|Kohl should have stopped the euro project|
Martin Feldstein, Professor of Economics at Harvard University and former Chairman of President Ronald Reagan’s Council of Economic Advisers, sees the eurozone crisis as a result of France´s persistent pursuit of the "European project".
After World War II the two leading French politicians, Jean Monnet and Robert Schuman proposed the creation of a United States of Europe. The two French politicians argued that a European political union similar to the one in America would prevent the kind of conflicts that had caused three major European wars, "an appealing idea, but one that overlooked America´s horrific Civil War", writes Feldstein.
The Monnet-Schuman dream led to the Treaty of Rome and later - in order to create a sense of political unity - to the Treaty of Maastricht, which established the European Union.
What then followed was based on another French dream:
The influential report “One market, one money,” issued in 1990 under the leadership of the former French Finance Minister Jacques Delors, called for the creation of a single currency, relying on the specious argument that the single market could not function well otherwise. More realistically, advocates of a single currency reasoned that it would cause people to identify as Europeans, and that the shift to a single European Central Bank would herald a shift of power away from national governments.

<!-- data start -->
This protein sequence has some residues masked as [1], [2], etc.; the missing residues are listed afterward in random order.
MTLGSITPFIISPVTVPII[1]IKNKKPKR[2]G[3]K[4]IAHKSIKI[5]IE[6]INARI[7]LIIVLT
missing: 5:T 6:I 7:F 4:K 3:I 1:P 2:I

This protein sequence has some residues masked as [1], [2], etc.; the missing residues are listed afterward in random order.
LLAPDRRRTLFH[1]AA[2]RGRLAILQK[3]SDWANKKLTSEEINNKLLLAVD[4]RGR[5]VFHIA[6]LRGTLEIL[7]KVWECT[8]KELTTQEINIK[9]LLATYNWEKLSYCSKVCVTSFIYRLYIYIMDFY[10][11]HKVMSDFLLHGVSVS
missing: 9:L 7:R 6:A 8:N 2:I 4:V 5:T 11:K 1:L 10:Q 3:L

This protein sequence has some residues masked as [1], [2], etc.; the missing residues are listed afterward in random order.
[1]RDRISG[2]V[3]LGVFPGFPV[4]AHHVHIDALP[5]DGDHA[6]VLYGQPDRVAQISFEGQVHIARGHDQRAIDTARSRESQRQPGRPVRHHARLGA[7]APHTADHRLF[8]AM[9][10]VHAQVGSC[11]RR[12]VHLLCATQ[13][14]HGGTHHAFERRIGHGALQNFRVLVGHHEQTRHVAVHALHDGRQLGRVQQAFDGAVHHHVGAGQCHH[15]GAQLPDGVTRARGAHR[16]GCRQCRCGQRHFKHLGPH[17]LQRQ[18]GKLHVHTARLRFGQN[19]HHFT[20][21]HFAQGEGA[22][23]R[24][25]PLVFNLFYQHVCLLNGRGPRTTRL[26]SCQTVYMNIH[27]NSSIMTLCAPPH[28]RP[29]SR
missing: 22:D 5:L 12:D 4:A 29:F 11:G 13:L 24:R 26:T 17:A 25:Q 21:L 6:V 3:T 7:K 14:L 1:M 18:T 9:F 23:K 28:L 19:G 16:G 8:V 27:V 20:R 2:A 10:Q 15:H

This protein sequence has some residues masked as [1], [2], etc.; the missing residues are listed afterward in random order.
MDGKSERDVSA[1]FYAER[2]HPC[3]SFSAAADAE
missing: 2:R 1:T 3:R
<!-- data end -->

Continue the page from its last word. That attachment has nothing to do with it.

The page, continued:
CommentsGermany resisted the euro, arguing that full political union should come first. Since there was no chance that the other countries would accept political union, Germany’s position seemed like a technical maneuver to prevent the establishment of the single currency. Germany was reluctant to give up the Deutsche Mark, a symbol of its economic power and commitment to price stability. Germany eventually agreed to the creation of the euro only when French President François Mitterrand made it a condition of France’s support for German reunification.
CommentsMoreover, under pressure from France, the Maastricht Treaty’s requirement that countries could introduce the euro only if their national debt was less than 60% of GDP was relaxed in order to admit countries that were seen to be “evolving” toward that goal. That modification allowed Greece, Spain, and Italy to be admitted.
CommentsThe pro-euro politicians ignored economists’ warnings that imposing a single currency on a dozen heterogeneous countries was bound to create serious economic problems. They regarded the economic risks as unimportant relative to their agenda of political unification.
Professor Feldstein´s obvious conclusion is that the European project clearly has failed to achieve what the French political leaders wanted:
Instead of the amity and sense of purpose of which Monnet and Schuman dreamed, there is conflict and disarray. Europe’s international role is shrinking, with the old G-5 having evolved into the G-20. And, with German Chancellor Angela Merkel setting conditions for the eurozone, France’s ambition to dominate European policy has been thwarted.
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